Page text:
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  44. Eric R. Dorman (2011). Hinduism and Science: The State of the South Asian Science and Religion Discourse. Zygon 46 (3):593-619.score: 522.0
    Abstract. The science and religion discourse in the Western academy, though expansive, has not paid significant enough attention to South Asian views, particularly those from Hindu thought. This essay seeks to address this issue in three parts. First, I present the South Asian standpoint as it currently relates to the science and religion discourse. Second, I survey and evaluate some available literature on South Asian approaches to the science and religion discourse. Finally, I promote (...)
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  45. Edward B. St Clair (1993). The Why of Science and the How of Religion. Tradition and Discovery 20 (3):5-15.score: 522.0
    Though it is commonplace in discussions of science and religion to make the distinction between scientific explanations of how and religious explanations of why, the distinction does not hold up under close examination. In recent discussions of big bang cosmology, scientists are more and more addressing of the questions of why, particularly in discussions of the role of symmetry in contemporary physics and in debates about the relevance of the anthropic principle.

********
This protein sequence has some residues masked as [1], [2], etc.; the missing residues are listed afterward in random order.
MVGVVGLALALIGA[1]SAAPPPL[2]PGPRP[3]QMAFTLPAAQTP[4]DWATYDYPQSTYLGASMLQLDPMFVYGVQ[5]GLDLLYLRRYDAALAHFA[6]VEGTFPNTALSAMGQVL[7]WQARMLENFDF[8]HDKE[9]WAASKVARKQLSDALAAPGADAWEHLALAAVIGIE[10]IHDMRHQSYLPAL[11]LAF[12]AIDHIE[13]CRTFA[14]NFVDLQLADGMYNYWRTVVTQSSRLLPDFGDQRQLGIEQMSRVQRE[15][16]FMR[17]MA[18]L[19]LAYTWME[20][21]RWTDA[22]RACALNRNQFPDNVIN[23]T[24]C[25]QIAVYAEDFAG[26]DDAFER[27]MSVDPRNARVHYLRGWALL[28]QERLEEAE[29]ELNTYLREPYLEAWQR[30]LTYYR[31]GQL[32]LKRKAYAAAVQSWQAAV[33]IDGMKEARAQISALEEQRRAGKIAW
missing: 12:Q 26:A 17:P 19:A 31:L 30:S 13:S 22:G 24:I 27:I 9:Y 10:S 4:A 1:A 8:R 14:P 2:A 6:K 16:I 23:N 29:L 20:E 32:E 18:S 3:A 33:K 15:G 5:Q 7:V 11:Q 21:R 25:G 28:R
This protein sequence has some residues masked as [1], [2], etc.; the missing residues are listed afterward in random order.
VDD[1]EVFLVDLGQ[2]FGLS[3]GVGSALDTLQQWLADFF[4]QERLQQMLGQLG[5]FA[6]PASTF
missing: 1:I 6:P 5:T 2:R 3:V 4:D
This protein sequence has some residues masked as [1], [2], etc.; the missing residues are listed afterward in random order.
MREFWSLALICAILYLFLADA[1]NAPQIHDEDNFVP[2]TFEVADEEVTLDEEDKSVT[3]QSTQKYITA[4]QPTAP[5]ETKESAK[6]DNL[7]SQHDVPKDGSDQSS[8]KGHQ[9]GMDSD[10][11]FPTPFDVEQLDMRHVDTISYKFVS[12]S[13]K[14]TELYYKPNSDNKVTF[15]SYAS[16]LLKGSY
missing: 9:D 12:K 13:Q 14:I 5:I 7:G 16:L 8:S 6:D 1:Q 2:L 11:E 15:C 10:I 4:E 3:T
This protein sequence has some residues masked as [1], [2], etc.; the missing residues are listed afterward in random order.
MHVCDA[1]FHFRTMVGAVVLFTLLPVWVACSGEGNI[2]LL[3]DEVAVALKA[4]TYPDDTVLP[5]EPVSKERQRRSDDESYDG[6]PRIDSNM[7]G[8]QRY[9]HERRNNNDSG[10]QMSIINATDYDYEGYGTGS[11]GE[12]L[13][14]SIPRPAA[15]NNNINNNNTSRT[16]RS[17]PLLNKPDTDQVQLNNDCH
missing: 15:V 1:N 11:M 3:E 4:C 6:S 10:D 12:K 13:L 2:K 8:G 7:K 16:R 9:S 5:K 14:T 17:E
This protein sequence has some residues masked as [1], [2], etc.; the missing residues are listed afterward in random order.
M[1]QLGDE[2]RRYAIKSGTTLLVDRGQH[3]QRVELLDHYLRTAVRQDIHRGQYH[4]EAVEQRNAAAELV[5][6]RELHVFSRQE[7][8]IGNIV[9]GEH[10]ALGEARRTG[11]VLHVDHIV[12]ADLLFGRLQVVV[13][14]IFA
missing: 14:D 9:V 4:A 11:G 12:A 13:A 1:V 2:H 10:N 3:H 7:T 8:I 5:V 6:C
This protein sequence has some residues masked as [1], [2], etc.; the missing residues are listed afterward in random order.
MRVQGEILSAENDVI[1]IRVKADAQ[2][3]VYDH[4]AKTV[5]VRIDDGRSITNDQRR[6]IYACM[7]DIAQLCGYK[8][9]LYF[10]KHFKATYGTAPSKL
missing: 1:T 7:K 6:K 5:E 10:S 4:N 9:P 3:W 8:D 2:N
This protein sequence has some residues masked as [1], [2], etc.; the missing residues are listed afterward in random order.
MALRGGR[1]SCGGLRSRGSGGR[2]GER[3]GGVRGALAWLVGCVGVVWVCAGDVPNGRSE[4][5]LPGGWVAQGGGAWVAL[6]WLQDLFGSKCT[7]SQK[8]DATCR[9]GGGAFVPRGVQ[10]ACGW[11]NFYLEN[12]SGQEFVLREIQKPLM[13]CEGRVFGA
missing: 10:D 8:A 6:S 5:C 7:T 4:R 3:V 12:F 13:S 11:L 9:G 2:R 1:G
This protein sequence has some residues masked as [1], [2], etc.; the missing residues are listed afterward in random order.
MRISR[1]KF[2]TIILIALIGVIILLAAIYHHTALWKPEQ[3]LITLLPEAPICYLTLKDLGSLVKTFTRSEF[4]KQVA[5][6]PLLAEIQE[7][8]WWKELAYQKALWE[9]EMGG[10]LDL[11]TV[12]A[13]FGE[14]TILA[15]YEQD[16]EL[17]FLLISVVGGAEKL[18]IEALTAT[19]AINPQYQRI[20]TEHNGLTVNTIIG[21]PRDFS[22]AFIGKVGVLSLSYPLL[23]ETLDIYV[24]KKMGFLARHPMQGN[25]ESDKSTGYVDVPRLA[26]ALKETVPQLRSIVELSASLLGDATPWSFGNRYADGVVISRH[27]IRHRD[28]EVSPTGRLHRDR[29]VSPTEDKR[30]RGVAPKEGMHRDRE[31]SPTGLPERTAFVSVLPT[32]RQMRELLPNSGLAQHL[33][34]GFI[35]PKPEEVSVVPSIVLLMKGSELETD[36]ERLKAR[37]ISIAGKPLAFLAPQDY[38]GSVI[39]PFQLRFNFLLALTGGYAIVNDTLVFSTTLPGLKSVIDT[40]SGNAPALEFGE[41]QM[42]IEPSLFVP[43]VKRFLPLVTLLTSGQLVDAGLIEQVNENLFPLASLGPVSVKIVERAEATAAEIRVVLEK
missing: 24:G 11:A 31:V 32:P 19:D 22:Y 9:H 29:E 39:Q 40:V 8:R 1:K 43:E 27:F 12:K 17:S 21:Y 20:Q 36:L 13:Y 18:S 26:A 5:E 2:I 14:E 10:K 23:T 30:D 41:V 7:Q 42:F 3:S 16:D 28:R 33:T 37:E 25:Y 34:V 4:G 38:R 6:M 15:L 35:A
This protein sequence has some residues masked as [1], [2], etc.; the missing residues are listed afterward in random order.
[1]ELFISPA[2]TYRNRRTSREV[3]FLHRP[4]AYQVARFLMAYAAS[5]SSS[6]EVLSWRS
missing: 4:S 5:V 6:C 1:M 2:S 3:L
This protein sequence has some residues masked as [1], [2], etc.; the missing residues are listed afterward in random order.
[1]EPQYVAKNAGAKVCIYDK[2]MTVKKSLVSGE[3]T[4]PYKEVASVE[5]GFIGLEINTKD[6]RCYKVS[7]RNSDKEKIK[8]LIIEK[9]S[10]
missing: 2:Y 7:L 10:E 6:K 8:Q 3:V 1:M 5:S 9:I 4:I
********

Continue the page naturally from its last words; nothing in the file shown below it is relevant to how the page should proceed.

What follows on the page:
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  46. Niels Henrik Gregersen (2014). Prospects for the Field of Science and Religion: An Octopus View. Zygon 49 (2):419-429.score: 522.0
    The organic unity between the head and the vital arms of the octopus is proposed as a metaphor for science and religion as an academic field. While the specific object of the field is to pursue second-order reflections on existing and possible relations between sciences and religions, it is argued that several aspects of realism and normativity are constitutive to the field. The vital arms of the field are related to engagements with distinctive scientific theories, specialized philosophy of (...)
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  47. K. Helmut Reich (2012). How Could We Get to a More Peaceful and Sustainable Human World Society? The Role of Science and Religion. Zygon 47 (2):308-321.score: 522.0
    Abstract This call to think, to feel, to read about the title subject and to act first lists five hurdles on the way to a more peaceful and sustainable human society. A number of successful solutions are then presented, such as the UN Convention of the Law of the Sea. There follow sections on potential contributions by religion and by collaboration between science and religion. My plea is for a widespread participation at all levels of society and (...)